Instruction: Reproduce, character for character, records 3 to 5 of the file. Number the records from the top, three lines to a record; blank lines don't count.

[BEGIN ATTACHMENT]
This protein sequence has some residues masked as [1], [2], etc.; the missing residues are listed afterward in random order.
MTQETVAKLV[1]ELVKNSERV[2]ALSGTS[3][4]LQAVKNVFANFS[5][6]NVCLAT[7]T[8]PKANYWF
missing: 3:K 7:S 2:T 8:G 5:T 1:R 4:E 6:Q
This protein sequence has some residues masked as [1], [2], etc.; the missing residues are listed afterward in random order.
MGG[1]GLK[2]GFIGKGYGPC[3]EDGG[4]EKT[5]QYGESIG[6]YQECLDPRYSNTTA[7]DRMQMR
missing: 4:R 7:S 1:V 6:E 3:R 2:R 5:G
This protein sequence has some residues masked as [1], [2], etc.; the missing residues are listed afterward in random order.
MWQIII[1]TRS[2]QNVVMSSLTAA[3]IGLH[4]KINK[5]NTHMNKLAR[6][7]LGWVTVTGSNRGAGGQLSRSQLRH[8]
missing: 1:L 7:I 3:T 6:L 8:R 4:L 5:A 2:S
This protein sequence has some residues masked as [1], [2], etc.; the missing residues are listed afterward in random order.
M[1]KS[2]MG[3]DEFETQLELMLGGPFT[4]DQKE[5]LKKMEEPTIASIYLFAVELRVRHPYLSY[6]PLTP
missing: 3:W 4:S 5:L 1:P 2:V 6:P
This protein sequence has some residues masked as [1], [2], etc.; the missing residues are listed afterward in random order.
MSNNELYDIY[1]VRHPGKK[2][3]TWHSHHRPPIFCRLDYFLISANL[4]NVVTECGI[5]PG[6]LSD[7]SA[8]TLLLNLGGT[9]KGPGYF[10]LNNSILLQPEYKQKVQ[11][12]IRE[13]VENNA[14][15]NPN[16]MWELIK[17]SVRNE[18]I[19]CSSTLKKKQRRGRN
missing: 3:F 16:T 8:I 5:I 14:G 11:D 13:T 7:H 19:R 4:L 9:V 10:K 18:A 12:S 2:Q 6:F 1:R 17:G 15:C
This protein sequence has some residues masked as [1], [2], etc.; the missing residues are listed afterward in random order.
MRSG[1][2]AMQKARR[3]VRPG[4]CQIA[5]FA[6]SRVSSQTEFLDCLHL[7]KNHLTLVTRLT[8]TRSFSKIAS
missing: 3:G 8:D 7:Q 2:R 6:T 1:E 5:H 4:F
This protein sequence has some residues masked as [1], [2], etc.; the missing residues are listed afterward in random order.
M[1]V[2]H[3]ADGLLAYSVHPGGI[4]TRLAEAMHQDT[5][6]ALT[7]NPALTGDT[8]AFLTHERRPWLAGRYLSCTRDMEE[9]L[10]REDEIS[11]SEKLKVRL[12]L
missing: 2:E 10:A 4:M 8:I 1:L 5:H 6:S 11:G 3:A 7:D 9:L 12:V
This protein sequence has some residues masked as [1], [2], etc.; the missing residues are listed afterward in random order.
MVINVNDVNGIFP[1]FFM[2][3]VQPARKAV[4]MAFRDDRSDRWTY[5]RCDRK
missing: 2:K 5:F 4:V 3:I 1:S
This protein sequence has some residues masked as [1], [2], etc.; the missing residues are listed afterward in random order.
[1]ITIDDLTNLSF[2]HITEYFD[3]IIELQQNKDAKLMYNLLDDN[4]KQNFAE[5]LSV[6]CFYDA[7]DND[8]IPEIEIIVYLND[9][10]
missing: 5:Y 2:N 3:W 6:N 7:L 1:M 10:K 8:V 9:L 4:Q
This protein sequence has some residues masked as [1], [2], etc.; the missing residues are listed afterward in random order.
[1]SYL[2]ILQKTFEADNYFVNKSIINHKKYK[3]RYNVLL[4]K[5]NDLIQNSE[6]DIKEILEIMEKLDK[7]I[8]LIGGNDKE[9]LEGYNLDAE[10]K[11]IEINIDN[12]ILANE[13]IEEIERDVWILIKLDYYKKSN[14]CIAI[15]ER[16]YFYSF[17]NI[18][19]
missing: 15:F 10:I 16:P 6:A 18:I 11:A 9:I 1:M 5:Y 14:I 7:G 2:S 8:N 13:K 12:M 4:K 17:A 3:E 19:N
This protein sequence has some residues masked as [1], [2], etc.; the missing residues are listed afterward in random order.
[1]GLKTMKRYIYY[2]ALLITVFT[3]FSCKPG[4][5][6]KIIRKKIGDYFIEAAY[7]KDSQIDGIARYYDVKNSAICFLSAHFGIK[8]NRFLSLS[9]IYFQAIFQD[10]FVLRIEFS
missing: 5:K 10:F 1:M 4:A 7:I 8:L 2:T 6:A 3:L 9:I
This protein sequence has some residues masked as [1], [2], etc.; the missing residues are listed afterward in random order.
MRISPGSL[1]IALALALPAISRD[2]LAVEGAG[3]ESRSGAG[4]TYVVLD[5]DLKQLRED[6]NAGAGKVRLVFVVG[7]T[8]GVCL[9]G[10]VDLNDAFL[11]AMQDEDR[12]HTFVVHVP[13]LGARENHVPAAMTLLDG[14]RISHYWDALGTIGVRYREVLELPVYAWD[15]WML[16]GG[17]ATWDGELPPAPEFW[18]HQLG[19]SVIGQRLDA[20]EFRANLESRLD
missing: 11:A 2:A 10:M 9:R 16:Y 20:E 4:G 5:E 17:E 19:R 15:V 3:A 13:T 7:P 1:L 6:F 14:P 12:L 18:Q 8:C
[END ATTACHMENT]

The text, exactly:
This protein sequence has some residues masked as [1], [2], etc.; the missing residues are listed afterward in random order.
MWQIII[1]TRS[2]QNVVMSSLTAA[3]IGLH[4]KINK[5]NTHMNKLAR[6][7]LGWVTVTGSNRGAGGQLSRSQLRH[8]
missing: 1:L 7:I 3:T 6:L 8:R 4:L 5:A 2:S
This protein sequence has some residues masked as [1], [2], etc.; the missing residues are listed afterward in random order.
M[1]KS[2]MG[3]DEFETQLELMLGGPFT[4]DQKE[5]LKKMEEPTIASIYLFAVELRVRHPYLSY[6]PLTP
missing: 3:W 4:S 5:L 1:P 2:V 6:P
This protein sequence has some residues masked as [1], [2], etc.; the missing residues are listed afterward in random order.
MSNNELYDIY[1]VRHPGKK[2][3]TWHSHHRPPIFCRLDYFLISANL[4]NVVTECGI[5]PG[6]LSD[7]SA[8]TLLLNLGGT[9]KGPGYF[10]LNNSILLQPEYKQKVQ[11][12]IRE[13]VENNA[14][15]NPN[16]MWELIK[17]SVRNE[18]I[19]CSSTLKKKQRRGRN
missing: 3:F 16:T 8:I 5:I 14:G 11:D 13:T 7:H 19:R 4:L 9:V 10:K 18:A 12:S 2:Q 6:F 1:R 17:G 15:C